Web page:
Rosemary’s health concerns date back to 1984, when she was diagnosed with lupus and interstitial lung disease. In the decades since, she has been diagnosed with several other conditions, making each year more complex and challenging than the last.

Looking back on her nearly four decades of managing symptoms stemming from these conditions, she reflects on six key factors that have helped her persevere — with peace, strength and hope.

Another Decade, Another Diagnosis

In September 1984, I had double pneumonia. After taking [prescribed] meds, the symptoms continued. In November, further tests revealed that I had lupus with interstitial lung disease.

The following year, I was diagnosed with polymyositis. In 1988, I was referred to a double-blind white blood apheresis study with NIH. Additional disorders were diagnosed afterwards.

In 2009, I was placed on oxygen for pulmonary fibrosis. In December 2012, I had a right heart cath test and was diagnosed with another rare disease: pulmonary hypertension.  Also in November 2017, I was diagnosed with endometrial cancer.

Priorities & Sources of Strength

What has helped me live 37 years with an auto-immune disorder, two rare disorders and cancer:

1. Education: Educate yourself on the disease and the treatments recommended and know [how to recognize] a flare.

The hardest thing [about] living with multiple health conditions are continual symptom flares that require doctor visits, lab fees and additional medicine.

My priority for care is being alert of symptoms. With the exception of pulmonary hypertension, I have a three-day rule: any symptoms continuing for three days will prompt me to contact the doctor.

With pulmonary hypertension, any overnight weight gain of three pounds or aggravated shortness of breath/chest pain is concerning [enough] to contact the specialist ASAP.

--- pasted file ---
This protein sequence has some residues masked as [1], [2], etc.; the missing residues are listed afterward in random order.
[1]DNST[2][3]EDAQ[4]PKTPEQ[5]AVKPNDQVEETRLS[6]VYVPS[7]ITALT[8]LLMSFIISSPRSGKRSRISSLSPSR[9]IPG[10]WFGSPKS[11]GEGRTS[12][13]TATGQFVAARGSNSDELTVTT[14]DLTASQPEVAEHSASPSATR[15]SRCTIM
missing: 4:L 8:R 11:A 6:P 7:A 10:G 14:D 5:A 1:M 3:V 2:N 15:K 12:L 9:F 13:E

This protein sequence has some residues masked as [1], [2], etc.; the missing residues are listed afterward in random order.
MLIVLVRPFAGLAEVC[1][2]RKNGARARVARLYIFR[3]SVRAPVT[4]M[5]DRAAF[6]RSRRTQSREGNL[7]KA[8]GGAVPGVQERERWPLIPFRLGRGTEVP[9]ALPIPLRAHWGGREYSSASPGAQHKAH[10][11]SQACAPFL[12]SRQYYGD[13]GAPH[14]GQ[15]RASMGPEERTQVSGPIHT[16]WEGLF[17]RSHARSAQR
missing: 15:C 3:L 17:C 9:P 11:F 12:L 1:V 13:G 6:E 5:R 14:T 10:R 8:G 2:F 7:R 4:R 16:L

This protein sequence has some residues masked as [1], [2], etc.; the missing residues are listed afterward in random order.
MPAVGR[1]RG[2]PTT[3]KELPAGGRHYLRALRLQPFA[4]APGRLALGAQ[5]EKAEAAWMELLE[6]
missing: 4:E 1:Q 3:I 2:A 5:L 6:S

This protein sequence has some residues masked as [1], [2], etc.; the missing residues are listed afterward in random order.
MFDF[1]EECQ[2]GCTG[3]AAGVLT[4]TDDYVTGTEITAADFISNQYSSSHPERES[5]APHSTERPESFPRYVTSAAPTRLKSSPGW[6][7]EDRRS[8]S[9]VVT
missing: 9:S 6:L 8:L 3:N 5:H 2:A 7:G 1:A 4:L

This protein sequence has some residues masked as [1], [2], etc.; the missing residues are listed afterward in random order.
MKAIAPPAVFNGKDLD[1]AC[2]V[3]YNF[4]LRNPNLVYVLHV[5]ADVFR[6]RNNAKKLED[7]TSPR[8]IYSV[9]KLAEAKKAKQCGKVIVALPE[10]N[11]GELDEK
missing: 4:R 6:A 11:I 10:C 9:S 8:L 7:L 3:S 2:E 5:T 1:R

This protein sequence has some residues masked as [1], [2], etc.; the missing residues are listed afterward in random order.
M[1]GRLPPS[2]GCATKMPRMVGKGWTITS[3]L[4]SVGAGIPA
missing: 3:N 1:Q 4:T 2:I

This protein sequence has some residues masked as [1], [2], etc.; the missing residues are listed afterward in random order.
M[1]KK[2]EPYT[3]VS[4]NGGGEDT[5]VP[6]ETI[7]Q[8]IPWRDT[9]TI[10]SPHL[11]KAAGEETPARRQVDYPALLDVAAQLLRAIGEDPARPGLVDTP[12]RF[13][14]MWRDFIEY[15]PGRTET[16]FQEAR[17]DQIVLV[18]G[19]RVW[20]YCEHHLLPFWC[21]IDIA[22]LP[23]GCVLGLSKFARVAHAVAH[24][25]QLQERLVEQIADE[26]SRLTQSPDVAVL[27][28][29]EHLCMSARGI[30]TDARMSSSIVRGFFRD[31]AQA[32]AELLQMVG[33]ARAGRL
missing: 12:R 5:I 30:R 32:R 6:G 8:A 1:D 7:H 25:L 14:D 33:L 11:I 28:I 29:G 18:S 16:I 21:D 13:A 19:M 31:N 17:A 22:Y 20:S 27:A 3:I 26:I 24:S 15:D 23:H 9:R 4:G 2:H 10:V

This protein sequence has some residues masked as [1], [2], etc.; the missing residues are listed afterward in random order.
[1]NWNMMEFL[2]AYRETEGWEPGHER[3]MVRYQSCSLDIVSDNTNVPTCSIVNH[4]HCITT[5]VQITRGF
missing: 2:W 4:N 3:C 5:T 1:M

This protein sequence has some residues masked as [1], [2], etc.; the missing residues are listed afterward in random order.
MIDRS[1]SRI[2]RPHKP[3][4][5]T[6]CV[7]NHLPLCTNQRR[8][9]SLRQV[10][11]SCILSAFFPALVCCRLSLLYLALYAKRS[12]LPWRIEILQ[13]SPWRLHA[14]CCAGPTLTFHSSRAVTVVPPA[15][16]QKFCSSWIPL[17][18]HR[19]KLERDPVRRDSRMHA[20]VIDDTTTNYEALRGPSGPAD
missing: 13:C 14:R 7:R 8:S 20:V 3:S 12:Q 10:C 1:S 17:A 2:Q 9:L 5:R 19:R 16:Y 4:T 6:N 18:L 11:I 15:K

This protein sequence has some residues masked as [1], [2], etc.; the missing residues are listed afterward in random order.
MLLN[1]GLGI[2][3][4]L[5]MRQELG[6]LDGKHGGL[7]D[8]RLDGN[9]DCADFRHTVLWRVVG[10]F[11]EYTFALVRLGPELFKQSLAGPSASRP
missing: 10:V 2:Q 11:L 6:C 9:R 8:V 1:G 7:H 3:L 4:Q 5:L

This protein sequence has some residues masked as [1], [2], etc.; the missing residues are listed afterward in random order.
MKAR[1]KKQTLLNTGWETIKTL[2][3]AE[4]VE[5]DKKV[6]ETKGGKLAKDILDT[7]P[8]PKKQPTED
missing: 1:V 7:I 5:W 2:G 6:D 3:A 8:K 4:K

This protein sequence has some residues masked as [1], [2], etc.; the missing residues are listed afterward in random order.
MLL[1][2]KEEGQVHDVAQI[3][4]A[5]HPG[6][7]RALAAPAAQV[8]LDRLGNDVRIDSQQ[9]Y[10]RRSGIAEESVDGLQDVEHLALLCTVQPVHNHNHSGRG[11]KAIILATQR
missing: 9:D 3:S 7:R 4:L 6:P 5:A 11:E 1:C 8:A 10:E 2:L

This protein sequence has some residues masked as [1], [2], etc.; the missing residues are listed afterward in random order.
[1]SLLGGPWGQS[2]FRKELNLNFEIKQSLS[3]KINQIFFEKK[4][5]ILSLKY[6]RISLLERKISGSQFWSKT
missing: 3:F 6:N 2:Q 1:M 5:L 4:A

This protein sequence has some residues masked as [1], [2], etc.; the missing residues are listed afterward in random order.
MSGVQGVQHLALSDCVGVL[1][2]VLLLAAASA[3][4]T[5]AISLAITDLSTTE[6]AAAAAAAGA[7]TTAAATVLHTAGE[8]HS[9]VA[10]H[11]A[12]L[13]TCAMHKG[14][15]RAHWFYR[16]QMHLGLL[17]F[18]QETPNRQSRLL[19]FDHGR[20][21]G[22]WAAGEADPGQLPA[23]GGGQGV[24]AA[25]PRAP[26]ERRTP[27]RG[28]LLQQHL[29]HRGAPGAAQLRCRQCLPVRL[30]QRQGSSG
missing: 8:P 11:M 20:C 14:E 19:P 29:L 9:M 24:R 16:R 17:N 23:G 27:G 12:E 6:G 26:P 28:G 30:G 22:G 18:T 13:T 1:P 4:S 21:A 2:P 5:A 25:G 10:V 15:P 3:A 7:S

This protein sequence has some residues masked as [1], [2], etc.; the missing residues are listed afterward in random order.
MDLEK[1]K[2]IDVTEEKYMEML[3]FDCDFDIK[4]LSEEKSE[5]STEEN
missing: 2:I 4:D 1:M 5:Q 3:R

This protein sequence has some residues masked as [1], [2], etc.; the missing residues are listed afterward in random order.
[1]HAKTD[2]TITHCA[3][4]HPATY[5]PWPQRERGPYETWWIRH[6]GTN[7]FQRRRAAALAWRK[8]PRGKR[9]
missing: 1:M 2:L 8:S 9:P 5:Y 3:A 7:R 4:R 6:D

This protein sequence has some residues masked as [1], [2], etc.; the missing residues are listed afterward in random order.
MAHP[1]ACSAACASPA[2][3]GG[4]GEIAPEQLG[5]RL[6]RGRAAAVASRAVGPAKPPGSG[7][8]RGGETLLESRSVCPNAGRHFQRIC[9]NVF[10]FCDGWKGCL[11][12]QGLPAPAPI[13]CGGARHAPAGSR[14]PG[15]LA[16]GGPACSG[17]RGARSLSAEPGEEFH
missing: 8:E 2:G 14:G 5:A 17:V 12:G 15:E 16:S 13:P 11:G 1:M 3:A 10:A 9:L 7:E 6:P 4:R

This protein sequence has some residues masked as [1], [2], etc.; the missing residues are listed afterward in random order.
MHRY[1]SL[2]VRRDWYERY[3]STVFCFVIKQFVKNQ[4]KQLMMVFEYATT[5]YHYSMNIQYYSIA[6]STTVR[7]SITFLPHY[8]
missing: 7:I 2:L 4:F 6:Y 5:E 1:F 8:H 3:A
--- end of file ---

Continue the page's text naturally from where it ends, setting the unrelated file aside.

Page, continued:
2. Specialists: Find a specialist who is not only concerned about lab results, but also your day-to-day activities/pain level.

Currently, I have nine specialists/PCPs. Generally, I end up having at least two to three doctor appointments a month, with different specialists depending on the crisis.

3. Community: Find a social media group for your disease for community. Even if you have family members who understand your disease, there is always a sense of safe haven with those who have the disease and who understand your pain/journey. You are not suffering alone.

4. Spirituality: Connect with the spirit/universe/God in helping you live with the struggle. [This] can give you peace and comfort that humans cannot. In spite of the pain, God has a purpose/plan for your life.

My biggest source of comfort is my faith. I am a Christian believer and practice biblical principles. Although I struggle with clinical depression, I fight to remain positive “in spite of.” I also have friends who encourage me.

5. Life After: Realize that despite the suffering, there is still life that you can live, no matter how small it may be. Find something fun/fulfilling to do that will lift your spirits.

6. Encouraging Others: You will find strength and comfort when you share your story of standing in the midst of suffering. Not only will it uplift others but [will] also brighten your spirit. The comfort that God has given you will help others who walk on the same path.

Rosemary G.
Atlanta, GA
Diagnosed with lupus, interstitial lung disease, polymyositis, fibromyalgia, costochondritis, arthritis, pulmonary fibrosis, endometrial cancer

Are you living with one or more conditions? If so, share what helps you power through.